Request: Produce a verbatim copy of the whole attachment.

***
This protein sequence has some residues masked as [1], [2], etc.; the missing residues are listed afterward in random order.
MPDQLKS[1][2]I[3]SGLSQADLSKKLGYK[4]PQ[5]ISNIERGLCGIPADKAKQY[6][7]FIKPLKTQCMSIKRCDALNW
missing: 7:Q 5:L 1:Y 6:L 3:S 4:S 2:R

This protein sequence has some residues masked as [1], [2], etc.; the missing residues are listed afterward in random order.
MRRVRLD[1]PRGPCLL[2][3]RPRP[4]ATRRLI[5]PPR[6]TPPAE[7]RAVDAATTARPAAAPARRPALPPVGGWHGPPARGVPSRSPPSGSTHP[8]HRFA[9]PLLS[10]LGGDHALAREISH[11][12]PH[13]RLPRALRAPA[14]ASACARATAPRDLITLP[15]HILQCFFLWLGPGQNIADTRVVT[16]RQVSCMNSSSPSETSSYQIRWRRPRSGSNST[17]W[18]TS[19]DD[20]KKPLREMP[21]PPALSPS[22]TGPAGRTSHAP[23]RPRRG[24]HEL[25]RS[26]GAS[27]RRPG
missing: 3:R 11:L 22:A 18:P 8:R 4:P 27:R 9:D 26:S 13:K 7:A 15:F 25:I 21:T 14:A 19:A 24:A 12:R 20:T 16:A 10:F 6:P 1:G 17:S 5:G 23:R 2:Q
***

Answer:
This protein sequence has some residues masked as [1], [2], etc.; the missing residues are listed afterward in random order.
MPDQLKS[1][2]I[3]SGLSQADLSKKLGYK[4]PQ[5]ISNIERGLCGIPADKAKQY[6][7]FIKPLKTQCMSIKRCDALNW
missing: 7:Q 5:L 1:Y 6:L 3:S 4:S 2:R

This protein sequence has some residues masked as [1], [2], etc.; the missing residues are listed afterward in random order.
MRRVRLD[1]PRGPCLL[2][3]RPRP[4]ATRRLI[5]PPR[6]TPPAE[7]RAVDAATTARPAAAPARRPALPPVGGWHGPPARGVPSRSPPSGSTHP[8]HRFA[9]PLLS[10]LGGDHALAREISH[11][12]PH[13]RLPRALRAPA[14]ASACARATAPRDLITLP[15]HILQCFFLWLGPGQNIADTRVVT[16]RQVSCMNSSSPSETSSYQIRWRRPRSGSNST[17]W[18]TS[19]DD[20]KKPLREMP[21]PPALSPS[22]TGPAGRTSHAP[23]RPRRG[24]HEL[25]RS[26]GAS[27]RRPG
missing: 3:R 11:L 22:A 18:P 8:R 4:P 27:R 9:D 26:S 13:K 7:A 15:F 25:I 21:T 14:A 19:A 24:A 12:R 20:T 16:A 10:F 6:P 1:G 17:S 5:G 23:R 2:Q